Last week, an ordinance was introduced in the Baltimore City Council for the purpose of adopting the International Green Construction Code.
The IgCC will be adopted as an overlay in conjunction with existing building, fire and related codes and will apply when a permit is required, except the new green code will not apply to: 1 or 2 family dwellings, multiple family dwellings that contain no more than 5 units, a structure that is LEED Silver certified or higher, or a structure that is ASHRAE 189.1 compliant.
It is necessary to appreciate that Baltimore City was an early adopter when it enacted a green building law in 2007 that, prior to this legislation, remains among the most sweeping of that in any major American city. Today the building code mandates that all newly constructed, extensively modified non-residential, and specific multi-family residential buildings, that have or will have at least 10,000 square feet of gross floor area, must be LEED Silver certified or comply with the Baltimore City Green Building Standard.
So, while it was controversial in 2007 when Baltimore mandating that privately owned building must be constructed green, Bill No. 14-0413 sponsored by Councilman James B. Kraft is being warmly received as providing more and better options for developers. That is under the bill a developer may pursue LEED Silver certification, compliance with ASHRAE 189.1 or build to the IgCC. That menu of options allays the concerns of many who will now be able to determine which green building standard is most efficacious for their project.
But make no mistake, Baltimore is not greenwashing. A change in the existing code is necessitated by the USGBC’s June 1, 2015 effective for LEED v4, when projects will no longer be able to register under LEED 2009, because the Baltimore City Green Building Standard piggybacks on LEED 2009 metrics and forms. A change had to be made. Also driving the bill is an unsettled question in the existing code of the definition of what is extensively modified and subject to the green mandate. In the already built out City of Baltimore many projects have not been required to build green that will now fall within the scope of this new IgCC mandate.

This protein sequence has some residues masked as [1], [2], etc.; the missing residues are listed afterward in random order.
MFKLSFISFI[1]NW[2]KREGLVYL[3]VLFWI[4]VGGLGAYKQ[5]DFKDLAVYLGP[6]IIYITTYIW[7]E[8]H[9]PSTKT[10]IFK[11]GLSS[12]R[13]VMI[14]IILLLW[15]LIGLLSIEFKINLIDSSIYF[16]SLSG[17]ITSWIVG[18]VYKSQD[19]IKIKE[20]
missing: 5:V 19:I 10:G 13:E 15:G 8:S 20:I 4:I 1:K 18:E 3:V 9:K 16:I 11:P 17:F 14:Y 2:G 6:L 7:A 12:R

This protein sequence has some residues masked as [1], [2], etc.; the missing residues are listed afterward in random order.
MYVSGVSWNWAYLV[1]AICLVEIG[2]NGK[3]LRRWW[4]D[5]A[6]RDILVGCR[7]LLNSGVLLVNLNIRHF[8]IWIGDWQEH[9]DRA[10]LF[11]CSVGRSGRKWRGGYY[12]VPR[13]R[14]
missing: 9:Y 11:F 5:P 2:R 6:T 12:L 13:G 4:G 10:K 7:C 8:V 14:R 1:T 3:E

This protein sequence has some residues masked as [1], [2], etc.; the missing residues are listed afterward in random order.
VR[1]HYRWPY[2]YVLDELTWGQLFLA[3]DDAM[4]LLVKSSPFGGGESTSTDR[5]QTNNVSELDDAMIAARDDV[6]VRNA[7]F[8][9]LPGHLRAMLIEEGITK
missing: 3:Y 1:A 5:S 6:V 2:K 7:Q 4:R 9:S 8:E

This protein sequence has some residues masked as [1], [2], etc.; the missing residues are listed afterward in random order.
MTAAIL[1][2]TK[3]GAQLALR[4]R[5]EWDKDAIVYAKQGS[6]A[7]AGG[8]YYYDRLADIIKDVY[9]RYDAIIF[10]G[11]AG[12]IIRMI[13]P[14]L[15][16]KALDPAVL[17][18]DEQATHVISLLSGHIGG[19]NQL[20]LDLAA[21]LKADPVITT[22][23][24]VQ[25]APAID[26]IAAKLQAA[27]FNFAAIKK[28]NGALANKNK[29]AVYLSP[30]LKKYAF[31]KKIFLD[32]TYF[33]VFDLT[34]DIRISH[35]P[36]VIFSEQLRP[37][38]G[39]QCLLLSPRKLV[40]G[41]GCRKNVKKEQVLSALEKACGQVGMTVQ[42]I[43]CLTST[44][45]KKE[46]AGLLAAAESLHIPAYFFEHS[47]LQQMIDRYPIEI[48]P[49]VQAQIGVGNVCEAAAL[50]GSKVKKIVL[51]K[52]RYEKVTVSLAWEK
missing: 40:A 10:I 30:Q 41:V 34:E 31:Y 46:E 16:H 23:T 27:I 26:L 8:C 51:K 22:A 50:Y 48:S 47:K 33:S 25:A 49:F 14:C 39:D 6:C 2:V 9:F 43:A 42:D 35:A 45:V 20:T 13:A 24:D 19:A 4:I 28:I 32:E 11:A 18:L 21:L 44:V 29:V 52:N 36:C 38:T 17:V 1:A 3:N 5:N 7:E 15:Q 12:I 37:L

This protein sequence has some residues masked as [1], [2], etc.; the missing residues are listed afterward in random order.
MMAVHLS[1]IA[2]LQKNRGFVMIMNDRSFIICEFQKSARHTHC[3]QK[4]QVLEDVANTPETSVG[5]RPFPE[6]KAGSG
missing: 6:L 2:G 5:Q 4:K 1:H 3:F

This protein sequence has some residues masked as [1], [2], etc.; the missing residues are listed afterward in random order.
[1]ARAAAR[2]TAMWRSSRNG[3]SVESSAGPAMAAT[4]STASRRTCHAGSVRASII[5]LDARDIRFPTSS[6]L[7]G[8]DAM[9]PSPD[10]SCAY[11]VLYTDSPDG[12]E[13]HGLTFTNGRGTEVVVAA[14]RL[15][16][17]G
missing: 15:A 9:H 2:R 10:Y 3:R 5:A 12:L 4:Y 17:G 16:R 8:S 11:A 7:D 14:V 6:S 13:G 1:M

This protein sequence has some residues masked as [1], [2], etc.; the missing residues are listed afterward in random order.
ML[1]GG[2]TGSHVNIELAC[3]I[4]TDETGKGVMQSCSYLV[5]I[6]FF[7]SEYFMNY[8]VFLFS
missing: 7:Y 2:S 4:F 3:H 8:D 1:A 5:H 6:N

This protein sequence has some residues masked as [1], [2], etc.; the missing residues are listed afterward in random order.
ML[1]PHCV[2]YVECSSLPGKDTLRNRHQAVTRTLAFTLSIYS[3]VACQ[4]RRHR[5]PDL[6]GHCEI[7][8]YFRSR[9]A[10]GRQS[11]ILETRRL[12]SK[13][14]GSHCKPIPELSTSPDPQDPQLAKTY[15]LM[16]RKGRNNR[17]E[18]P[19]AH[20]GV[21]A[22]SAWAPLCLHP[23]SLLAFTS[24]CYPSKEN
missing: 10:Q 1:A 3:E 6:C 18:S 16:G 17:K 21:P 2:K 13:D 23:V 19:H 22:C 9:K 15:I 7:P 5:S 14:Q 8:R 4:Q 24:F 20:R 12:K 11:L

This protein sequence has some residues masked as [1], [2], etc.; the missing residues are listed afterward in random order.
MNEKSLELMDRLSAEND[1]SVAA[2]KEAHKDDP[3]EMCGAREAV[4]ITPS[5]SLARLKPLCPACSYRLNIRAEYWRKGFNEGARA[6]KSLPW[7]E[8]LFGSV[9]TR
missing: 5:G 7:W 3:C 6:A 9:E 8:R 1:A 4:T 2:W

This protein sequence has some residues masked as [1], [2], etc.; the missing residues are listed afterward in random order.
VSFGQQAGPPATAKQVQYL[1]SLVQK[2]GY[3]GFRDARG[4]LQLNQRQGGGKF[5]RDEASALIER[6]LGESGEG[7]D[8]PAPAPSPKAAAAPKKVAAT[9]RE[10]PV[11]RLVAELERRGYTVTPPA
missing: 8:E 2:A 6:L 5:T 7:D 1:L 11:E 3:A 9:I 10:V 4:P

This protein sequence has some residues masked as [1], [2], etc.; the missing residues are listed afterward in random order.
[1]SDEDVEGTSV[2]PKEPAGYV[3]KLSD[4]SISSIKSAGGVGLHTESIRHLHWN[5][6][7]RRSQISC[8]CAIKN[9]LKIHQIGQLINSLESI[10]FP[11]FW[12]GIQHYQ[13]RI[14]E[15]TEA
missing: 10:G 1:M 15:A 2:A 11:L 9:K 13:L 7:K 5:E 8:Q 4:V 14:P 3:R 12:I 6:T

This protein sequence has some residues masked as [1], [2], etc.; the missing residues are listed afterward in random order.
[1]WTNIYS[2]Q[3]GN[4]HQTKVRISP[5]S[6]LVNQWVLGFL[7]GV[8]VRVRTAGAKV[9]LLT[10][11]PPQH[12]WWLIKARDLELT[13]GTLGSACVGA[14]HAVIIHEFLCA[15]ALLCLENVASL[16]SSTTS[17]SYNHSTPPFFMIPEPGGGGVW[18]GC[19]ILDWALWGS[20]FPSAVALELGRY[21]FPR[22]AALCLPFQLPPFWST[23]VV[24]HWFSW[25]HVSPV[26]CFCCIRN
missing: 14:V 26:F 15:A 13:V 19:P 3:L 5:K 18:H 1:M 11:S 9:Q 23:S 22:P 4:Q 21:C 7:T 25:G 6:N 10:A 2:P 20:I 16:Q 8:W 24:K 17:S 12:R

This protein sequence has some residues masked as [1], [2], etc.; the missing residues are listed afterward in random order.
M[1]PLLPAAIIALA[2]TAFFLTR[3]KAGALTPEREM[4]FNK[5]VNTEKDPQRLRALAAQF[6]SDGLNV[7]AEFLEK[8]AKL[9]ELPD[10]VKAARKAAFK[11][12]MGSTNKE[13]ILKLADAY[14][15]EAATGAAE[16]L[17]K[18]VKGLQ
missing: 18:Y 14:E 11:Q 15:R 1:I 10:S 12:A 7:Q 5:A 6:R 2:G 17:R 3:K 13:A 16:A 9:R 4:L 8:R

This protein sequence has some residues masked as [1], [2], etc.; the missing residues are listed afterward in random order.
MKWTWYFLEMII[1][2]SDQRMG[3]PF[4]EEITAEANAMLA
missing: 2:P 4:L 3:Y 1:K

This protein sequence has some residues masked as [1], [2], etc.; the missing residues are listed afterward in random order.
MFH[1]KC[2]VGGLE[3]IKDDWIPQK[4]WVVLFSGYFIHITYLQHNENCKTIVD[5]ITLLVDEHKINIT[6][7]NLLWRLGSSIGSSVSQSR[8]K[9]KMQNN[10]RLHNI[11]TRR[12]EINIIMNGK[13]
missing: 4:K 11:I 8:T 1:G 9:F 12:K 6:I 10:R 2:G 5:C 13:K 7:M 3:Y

The Maryland legislature enacted enabling legislation permitting local governments to adopt the IgCC in 2011 and Baltimore will be the first to do so. Although as this bill is introduced, Montgomery County, Maryland is preparing legislation to repeal its existing LEED centric mandate replacing it with the IgCC. And the State is drafting regulations to allow use of the IgCC on State capital projects, including schools, where the law had previously required LEED Silver certification.
The first reader version of the bill repeals the current Green Building Standard replacing it with more than 25 pages of modifications to the form 2012 IgCC, and will be available later this week. Significantly for an ordinance that does not grandfather any projects, it contains an uncodified provision where the building code official may grant waivers from the new law for 180 days from its effective date in instances of good cause. Waivers may be key for projects that have been designed, but not yet permitted.
The ordinance boldly describes its purpose to “reduce the negative impacts and increase the positive impacts of the built environment on the natural environment and building occupants.” Mandatory green building has been and remains the law in Baltimore City. This bill makes the flavor of green more palatable.